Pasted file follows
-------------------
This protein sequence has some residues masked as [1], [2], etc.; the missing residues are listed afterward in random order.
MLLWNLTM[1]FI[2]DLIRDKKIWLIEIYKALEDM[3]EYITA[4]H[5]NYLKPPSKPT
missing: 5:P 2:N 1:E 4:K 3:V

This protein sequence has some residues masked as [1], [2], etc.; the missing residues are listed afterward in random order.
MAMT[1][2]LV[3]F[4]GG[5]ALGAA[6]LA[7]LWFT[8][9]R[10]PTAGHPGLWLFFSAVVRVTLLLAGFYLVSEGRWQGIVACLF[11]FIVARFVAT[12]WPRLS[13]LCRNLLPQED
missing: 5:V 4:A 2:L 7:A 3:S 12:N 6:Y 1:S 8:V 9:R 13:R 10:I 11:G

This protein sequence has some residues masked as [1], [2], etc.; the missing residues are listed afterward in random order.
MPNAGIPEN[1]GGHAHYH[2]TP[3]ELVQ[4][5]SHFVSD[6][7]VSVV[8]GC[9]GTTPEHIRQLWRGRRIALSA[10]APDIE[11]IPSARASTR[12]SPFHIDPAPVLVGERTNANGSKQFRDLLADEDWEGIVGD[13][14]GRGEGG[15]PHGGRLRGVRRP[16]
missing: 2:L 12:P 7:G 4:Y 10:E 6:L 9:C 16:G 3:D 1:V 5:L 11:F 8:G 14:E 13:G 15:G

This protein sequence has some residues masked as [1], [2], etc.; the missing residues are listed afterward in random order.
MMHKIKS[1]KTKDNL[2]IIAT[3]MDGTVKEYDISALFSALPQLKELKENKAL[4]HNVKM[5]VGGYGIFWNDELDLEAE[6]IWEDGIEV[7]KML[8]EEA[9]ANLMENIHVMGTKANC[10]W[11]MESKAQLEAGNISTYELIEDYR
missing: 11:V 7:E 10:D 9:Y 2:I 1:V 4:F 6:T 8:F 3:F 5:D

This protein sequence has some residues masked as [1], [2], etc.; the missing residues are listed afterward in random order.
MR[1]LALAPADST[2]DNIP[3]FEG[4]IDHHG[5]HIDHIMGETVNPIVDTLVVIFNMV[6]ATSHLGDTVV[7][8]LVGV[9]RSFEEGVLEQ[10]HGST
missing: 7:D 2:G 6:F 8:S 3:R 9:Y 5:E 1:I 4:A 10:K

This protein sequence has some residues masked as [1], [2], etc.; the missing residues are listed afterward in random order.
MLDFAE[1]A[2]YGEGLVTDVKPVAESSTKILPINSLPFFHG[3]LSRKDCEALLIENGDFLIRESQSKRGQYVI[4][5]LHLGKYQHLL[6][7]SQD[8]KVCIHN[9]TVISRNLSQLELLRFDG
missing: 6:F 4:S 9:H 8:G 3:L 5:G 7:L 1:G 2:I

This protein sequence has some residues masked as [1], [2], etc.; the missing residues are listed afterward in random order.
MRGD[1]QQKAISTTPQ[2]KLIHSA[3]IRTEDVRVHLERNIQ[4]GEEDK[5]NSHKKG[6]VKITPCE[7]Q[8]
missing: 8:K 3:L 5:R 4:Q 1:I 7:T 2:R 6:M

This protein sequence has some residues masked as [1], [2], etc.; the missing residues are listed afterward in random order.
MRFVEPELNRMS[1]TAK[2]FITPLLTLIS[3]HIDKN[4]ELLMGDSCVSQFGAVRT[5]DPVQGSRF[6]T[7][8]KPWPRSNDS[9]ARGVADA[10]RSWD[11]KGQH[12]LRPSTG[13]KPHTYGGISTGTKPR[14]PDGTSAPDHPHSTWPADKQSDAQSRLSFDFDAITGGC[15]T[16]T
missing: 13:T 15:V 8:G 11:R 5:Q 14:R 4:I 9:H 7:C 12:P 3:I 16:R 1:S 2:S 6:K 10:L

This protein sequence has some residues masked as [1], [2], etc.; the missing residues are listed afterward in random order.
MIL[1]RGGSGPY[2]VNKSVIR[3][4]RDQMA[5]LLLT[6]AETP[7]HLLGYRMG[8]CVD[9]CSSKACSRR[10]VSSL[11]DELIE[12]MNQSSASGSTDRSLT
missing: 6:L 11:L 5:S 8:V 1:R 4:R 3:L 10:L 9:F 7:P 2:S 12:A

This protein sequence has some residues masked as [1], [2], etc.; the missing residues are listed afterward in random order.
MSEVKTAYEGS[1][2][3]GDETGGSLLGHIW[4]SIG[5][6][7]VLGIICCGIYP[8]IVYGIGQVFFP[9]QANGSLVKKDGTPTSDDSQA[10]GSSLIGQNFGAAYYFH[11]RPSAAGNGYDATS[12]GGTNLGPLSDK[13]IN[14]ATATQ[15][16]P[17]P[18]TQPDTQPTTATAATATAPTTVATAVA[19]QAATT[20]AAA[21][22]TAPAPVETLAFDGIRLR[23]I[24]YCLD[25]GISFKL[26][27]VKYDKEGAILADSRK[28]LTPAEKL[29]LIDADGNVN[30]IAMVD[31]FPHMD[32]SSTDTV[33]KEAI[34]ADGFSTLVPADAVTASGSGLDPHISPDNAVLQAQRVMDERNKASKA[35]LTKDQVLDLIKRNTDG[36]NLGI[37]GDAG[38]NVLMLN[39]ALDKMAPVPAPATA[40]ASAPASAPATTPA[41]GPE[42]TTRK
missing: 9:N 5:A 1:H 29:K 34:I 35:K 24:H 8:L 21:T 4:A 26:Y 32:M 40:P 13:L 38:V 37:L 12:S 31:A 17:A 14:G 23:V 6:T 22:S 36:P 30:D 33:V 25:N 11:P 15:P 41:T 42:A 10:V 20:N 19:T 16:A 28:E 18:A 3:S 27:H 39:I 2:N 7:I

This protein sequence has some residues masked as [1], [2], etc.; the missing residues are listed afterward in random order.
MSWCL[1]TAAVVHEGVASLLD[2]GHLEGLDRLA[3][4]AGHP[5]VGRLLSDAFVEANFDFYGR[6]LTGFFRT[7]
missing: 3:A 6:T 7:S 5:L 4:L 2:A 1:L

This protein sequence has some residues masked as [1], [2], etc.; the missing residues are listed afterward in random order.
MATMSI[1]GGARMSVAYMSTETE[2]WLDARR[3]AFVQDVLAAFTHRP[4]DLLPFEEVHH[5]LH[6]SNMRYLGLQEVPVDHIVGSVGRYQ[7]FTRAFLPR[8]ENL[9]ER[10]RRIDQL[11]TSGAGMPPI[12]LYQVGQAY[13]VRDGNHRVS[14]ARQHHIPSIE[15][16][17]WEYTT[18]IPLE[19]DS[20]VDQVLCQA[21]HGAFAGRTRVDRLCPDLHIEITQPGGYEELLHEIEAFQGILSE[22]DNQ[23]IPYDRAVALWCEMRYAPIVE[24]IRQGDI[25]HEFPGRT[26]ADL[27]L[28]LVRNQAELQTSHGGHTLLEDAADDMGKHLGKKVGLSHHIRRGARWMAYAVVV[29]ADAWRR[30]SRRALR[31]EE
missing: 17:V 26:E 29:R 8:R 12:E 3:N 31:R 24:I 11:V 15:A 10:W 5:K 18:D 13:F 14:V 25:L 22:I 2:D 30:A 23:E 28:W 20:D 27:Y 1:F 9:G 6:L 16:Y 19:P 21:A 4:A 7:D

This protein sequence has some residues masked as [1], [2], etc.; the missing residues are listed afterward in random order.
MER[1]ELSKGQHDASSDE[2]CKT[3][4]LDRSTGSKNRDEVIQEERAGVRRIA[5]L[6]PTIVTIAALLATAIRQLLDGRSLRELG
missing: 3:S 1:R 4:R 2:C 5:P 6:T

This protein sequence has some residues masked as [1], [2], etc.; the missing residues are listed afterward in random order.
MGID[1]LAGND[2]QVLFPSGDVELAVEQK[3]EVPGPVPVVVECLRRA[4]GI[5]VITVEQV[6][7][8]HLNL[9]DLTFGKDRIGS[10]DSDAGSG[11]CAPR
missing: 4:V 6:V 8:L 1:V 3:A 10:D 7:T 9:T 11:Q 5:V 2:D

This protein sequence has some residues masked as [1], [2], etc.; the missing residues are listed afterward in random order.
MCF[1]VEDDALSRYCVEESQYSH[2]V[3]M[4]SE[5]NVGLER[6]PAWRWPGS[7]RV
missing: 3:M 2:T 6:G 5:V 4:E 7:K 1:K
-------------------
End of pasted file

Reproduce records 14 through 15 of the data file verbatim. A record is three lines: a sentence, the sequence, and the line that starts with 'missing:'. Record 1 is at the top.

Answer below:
This protein sequence has some residues masked as [1], [2], etc.; the missing residues are listed afterward in random order.
MGID[1]LAGND[2]QVLFPSGDVELAVEQK[3]EVPGPVPVVVECLRRA[4]GI[5]VITVEQV[6][7][8]HLNL[9]DLTFGKDRIGS[10]DSDAGSG[11]CAPR
missing: 4:V 6:V 8:L 1:V 3:A 10:D 7:T 9:T 11:Q 5:V 2:D

This protein sequence has some residues masked as [1], [2], etc.; the missing residues are listed afterward in random order.
MCF[1]VEDDALSRYCVEESQYSH[2]V[3]M[4]SE[5]NVGLER[6]PAWRWPGS[7]RV
missing: 3:M 2:T 6:G 5:V 4:E 7:K 1:K